Postoperative adjuvant therapy with the oral fluoropyrimidine derivative S-1 improved overall survival and relapse-free survival in patients with stage II or III gastric cancer who had D2 gastrectomy. Five-year survival rates in the phase III study were 71.7% for patients in the S-1 group vs 61.1% in the surgery-only group, and the relapse-free survival rates were 65.4% vs 53.1%, respectively. Results were reported in the Journal of Clinical Oncology.
Patients eligible for the Adjuvant Chemotherapy Trial of S-1 for Gastric Cancer (ACTS-GC) had histopathologically confirmed diagnoses of stage II (except for T1 disease), IIIA, or IIIB gastric cancer; R0 resection (with no tumor cells at the margin) with D2 or more extensive lymph node dissection; and no evidence of hepatic, peritoneal, or distant metastasis and no tumor cells in peritoneal fluid on cytologic analysis. A total of 1,059 patients were enrolled at 109 centers throughout Japan, and 529 were assigned to the S-1 group and 530 to the surgery-only group. In both groups combined, 44.8% had stage II disease, 38.6% had stage IIIA disease, and 16.5% had stage IIIB disease.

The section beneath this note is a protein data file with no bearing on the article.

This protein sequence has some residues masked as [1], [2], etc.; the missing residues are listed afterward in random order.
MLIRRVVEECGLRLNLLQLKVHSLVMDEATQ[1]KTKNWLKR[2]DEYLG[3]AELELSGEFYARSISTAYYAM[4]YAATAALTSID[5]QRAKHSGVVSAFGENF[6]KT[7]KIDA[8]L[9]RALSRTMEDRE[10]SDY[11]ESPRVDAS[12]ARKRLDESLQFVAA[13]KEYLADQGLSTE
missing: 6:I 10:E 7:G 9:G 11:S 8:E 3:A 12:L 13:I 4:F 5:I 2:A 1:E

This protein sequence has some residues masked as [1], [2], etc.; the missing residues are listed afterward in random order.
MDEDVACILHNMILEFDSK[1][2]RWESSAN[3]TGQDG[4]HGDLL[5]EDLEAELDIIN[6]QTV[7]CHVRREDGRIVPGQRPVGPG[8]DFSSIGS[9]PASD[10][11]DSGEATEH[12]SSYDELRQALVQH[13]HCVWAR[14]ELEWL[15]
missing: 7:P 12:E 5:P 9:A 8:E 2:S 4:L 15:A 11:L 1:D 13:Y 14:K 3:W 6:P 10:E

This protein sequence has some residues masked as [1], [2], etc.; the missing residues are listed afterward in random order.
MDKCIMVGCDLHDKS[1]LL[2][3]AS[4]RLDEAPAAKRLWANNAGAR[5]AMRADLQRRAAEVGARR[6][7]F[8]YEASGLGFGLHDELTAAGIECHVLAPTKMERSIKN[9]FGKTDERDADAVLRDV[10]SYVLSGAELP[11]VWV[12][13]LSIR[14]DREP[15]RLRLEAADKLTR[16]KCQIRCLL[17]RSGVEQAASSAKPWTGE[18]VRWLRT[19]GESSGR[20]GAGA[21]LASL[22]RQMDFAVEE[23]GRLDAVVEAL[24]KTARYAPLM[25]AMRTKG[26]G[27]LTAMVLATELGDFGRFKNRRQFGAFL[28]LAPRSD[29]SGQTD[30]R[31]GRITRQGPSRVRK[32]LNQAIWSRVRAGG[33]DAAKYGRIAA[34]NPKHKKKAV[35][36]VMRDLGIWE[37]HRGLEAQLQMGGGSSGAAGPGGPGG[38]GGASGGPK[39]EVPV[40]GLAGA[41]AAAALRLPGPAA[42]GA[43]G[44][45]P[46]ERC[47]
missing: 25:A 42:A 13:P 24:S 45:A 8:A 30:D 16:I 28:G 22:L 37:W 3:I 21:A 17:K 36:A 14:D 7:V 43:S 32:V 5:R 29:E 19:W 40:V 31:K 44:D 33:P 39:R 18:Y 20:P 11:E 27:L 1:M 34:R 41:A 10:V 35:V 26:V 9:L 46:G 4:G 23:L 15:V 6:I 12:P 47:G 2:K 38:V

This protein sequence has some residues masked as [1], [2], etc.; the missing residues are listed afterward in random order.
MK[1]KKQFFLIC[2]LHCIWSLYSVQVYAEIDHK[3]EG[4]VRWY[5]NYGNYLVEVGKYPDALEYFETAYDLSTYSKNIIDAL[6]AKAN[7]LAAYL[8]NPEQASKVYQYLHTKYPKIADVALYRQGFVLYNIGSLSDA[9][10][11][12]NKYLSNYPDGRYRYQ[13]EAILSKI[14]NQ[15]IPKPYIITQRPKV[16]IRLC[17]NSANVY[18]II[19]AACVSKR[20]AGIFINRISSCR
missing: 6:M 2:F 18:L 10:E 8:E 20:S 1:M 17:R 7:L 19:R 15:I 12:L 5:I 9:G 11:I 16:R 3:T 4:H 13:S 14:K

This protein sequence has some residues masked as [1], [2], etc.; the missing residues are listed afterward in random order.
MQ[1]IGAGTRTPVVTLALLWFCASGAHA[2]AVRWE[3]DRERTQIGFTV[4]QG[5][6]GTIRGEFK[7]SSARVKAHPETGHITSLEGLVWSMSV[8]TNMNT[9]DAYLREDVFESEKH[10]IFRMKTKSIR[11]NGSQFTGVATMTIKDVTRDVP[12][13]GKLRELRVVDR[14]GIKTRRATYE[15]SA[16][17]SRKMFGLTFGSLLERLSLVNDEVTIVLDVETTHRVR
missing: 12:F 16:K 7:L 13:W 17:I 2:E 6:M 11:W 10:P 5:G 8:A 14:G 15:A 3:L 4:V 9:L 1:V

Patients in the S-1 group received an 80- to 120-mg daily dose of the drug, assigned on the basis of body surface area, in two divided doses for 4 weeks, followed by 2 weeks of rest. Treatment continued for 1 year after surgery. Patients assigned to the surgery-only group received no anticancer treatment postoperatively until the confirmation of recurrence.
“Our present results confirmed that postoperative adjuvant chemotherapy with S-1 alone reduced the risk of death by 33.1%,” the researchers stated. “This reduction in the risk of mortality is comparable with that obtained with combined regimens for adjuvant chemotherapy in the Medical Research Council Adjuvant Gastric Infusional Chemotherapy (MAGIC) trial and the Intergroup 0116 (INT-0116) trial.”
The authors said that it remains uncertain whether the results of the ACTS-GC trial can be extrapolated to countries outside East Asia “because of possible differences in pharmacokinetics of S-1 between whites and East Asians” and because more limited surgery is performed for these cancers in Europe and the United States. ■
Sasako M, et al: J Clin Oncol 29:4387-4393, 2011.